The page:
Much of the rest of April was spent coping with another acute attack of gastroparesis, taking advantage of some sunshine, and not being able to take advantage of said sunshine because of migraines. Then, at the beginning of May, I got to spend part of the day with the ever-attractive Cutie the Great Pyrenees!

Looking noble.

Looking handsome. 

Looking elegant.

Looking like the big silly girl that she is!

The very next day after I took care of Cutie, I was off to Mr. Gorgeous' house. He always looks fantastic, hence his nickname, but Mr. Gorgeous seemed even more resplendent than usual. The only thing more gorgeous was the weather while I was at the collie's house! It was spectacularly sunny and the highs got all the way up into the mid- and upper-80's!

A breeze lifts Mr. Gorgeous' backlit ruff as he comes up the hill to see what I am doing. (Photographing ducks in the pond, in case you were also wondering.)

Mr. Gorgeous likes to be color-coordinated with his surroundings.

The dude always looks handsome, but he seemed particularly so this visit!

Talk about classic, iconic collie good looks!

I made him pose for this portrait with me because he'll probably have had those flowing locks shorn off for summer by the next time I see him.

Two days after I finished up with Mr. Gorgeous, I set off to spend a long weekend with Lady! I haven't looked after Lady since Mother's Day weekend last year, so she gets extra pictures. She is now all of fourteen years old and has slowed down quite a bit. Arthritis has reduced her walk to a sort of waddle and she showed minimal interest in chasing a ball, but she's still very sweet and has a funny grunt she makes when she wants my attention and enjoys her walks, though they are shorter and slower than they used to be.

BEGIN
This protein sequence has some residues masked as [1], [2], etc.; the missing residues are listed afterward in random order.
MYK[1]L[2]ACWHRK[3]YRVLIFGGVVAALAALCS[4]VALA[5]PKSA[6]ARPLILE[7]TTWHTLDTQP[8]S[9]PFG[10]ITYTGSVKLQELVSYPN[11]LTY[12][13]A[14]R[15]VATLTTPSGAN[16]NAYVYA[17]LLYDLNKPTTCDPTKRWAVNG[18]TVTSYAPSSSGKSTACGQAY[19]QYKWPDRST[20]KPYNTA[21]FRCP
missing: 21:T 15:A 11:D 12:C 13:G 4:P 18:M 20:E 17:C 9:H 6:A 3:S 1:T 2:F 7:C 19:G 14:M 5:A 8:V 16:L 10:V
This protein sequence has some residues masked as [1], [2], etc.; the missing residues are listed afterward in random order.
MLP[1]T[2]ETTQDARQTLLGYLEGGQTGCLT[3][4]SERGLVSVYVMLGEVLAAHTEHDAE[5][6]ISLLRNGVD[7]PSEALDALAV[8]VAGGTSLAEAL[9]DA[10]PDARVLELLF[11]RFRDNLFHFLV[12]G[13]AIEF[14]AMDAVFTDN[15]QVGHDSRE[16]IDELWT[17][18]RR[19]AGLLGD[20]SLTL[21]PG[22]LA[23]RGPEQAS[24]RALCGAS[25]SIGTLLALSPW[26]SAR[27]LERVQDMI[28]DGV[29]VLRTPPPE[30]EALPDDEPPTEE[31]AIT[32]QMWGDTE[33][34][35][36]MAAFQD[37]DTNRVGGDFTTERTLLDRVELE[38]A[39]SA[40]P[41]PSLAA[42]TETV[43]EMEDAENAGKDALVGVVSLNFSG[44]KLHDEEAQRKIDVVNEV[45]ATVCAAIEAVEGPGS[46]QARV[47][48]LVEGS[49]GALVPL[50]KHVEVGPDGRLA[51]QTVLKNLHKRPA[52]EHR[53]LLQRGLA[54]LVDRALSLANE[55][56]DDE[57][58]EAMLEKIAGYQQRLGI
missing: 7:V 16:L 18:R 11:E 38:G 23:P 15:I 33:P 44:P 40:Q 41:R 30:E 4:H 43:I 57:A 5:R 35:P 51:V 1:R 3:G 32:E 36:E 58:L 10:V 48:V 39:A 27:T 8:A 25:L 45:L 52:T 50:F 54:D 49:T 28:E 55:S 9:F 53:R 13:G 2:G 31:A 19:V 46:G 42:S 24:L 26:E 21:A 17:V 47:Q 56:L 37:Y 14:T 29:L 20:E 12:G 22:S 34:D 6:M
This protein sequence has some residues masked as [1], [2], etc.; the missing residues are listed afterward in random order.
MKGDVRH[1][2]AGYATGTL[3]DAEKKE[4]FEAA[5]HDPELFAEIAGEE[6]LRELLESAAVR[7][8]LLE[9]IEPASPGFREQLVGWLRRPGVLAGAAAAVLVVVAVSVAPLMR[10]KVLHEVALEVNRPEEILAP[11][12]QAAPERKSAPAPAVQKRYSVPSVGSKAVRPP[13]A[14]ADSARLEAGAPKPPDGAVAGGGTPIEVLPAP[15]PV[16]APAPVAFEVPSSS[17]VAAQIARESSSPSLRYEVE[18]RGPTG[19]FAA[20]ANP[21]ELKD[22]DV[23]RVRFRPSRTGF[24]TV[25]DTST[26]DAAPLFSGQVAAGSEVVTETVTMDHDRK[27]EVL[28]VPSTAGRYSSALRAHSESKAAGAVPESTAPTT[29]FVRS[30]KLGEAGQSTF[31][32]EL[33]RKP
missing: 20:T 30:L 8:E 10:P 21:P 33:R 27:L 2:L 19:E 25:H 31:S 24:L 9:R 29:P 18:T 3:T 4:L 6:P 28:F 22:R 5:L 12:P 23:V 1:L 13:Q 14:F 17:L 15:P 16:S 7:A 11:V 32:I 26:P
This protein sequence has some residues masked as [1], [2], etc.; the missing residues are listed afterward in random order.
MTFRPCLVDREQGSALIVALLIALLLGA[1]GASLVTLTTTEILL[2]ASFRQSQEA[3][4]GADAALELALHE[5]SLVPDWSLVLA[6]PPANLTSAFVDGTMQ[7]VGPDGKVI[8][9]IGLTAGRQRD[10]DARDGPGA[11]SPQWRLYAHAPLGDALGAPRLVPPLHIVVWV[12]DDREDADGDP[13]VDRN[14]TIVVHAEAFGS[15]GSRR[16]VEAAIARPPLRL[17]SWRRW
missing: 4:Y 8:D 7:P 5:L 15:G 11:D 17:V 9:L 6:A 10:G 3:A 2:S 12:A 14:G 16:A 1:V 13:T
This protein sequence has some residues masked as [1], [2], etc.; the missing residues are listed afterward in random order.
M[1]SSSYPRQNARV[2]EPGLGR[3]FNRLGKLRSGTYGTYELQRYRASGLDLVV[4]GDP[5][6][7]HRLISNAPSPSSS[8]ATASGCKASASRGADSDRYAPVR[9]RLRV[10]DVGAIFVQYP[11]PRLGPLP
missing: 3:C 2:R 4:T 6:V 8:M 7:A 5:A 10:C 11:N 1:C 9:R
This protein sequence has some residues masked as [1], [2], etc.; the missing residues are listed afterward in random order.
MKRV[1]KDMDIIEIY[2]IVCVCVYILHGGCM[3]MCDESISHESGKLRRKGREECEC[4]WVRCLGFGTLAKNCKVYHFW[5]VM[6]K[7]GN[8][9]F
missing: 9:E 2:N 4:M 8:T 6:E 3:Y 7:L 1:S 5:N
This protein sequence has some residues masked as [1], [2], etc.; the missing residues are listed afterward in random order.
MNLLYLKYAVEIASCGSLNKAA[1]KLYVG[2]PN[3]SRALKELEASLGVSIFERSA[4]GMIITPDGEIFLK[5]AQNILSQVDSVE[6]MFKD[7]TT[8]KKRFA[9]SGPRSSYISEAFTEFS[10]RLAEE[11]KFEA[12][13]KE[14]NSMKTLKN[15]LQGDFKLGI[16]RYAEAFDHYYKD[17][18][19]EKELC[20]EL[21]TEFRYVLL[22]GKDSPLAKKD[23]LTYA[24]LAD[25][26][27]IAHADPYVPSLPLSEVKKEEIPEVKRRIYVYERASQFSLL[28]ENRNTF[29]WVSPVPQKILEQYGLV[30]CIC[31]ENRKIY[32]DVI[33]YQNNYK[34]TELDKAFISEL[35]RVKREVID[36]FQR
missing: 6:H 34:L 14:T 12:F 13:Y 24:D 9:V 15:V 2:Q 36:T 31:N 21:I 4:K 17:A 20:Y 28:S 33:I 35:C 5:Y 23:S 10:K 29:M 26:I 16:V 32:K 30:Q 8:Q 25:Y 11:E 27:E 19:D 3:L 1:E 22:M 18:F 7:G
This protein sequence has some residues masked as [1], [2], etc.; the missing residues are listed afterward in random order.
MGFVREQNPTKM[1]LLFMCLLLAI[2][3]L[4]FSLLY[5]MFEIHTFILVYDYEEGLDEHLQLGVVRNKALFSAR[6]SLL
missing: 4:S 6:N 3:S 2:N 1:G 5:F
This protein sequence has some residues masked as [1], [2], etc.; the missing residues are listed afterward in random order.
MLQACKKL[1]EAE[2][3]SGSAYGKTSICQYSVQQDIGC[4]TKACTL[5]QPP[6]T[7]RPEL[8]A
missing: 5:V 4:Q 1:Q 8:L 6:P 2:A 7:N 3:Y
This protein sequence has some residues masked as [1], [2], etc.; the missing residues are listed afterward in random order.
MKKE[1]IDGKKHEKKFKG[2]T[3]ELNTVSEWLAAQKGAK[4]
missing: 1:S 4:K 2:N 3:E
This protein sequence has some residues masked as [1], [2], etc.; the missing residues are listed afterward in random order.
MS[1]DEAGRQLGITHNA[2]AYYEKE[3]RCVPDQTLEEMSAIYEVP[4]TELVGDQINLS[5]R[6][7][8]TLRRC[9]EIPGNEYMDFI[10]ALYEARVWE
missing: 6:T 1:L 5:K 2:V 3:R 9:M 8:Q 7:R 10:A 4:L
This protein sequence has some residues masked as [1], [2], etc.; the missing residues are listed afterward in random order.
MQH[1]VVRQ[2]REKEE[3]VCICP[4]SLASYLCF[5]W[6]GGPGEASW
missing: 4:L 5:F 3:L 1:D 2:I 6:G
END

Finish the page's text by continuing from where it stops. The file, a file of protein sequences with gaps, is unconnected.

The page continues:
"Welcome to my home!"

Lady was more interested in standing with her ball...

...or rolling on it than running after it!

The weather continued to be hot, so Lady and I spent a fair amount of time relaxing in the shade in the front yard.

Every old dog needs a good nap now and then.

Age has not lessened the sweetness of Lady's soul!

There will be more canines and fewer blogposts yet to come--I'm off to hang out with Mr. Gorgeous again at the end of this week and am already scheduled to see Lady again in early June! Sweetheart, I am saddened to report, is moving out of state this summer, but I do hope to see her again before she goes. In the meantime, my life is continues to be all about dogs, dogs, and more dogs!

And, for a bonus, check out this video I made on how to give a dog a pill using a marshmallow!

Wednesday, May 1, 2013

Watch TV

I didn't get enough sleep the other night. If I sleep through the night (which seldom happens), I can function on nine hours of sleep. But that's my absolute minimum. If I'm awake in the night, I need more than that. This is why I typically am in bed at least twelve hours out of the day. If I don't get enough sleep, migraines are an absolute guarantee.